A big jump in prices in the “rare earth space and zirconium space” will help Alkane Resources in its search for funding to launch the Dubbo Project, according to managing director Ian Chalmers.
He says an engineering study into a two-stage and modular approach to getting the project up and running will also support the financing process.
Mr Chalmers said the company was “extremely positive” about the project, based on one of the world’s largest in-ground resources of zirconium, hafnium, niobium, yttrium and rare earth elements at Toongi. “Internally...we’re still targeting late this year to start construction,” he told the Daily Liberal.
Alkane Resources reports that the Dubbo Project remains ready for construction, with all state and federal approvals and a solid business case in place. “The team is now working hard to secure financing for the project,” it reported in a community newsletter issued in February this year.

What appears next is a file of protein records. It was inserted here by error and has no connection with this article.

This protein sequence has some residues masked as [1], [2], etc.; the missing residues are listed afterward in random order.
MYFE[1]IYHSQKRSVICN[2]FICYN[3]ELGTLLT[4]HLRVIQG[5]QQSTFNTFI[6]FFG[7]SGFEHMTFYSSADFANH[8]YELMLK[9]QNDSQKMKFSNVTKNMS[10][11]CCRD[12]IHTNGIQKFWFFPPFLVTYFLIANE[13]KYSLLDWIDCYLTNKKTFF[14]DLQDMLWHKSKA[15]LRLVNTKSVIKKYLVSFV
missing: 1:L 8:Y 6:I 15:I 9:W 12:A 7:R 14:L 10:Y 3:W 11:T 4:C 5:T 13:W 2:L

On Thursday Mr Chalmers detailed opportunity and effort that could expedite access to start-up cash.
“The thing we are starting to see, and it has been happening this year, is some of the prices for our key products in the rare earth space and the zirconium space, have definitely kicked up,” he said. “We’ve had 20 per cent, 30 per cent rises for some of the key products. That’s huge for us. It helps us with the financing.”
Mr Chalmers said the project had been “belted by low prices” for the past three or four years. “Which of course makes it more difficult to put off-take agreements in place and more difficult to put financing in place,” he said. “Hopefully we are getting into a position to make some decisions to go this year.”
The managing director said the company was advised by Japan's Sumitomo Mitsui Bank, “also involved in the financing program”. “These guys are telling us what we need to do and the people we need to speak to,” Mr Chalmers said.
The managing director said the decision to build the project’s processing plant using modules built off-site and transported to Dubbo was being costed in the engineering study by Finnish company Outotec.
He said the first stage of development would involve “two trains” processing 500,000 tonnes of rock a year.Two more trains would be introduced in the second stage, allowing the project to reach its target of one million tonnes a year, Mr Chalmers said. “It takes away the need to have a billion dollars up front,” he said. “We can break it up into $500 million and probably another $400 million after that.”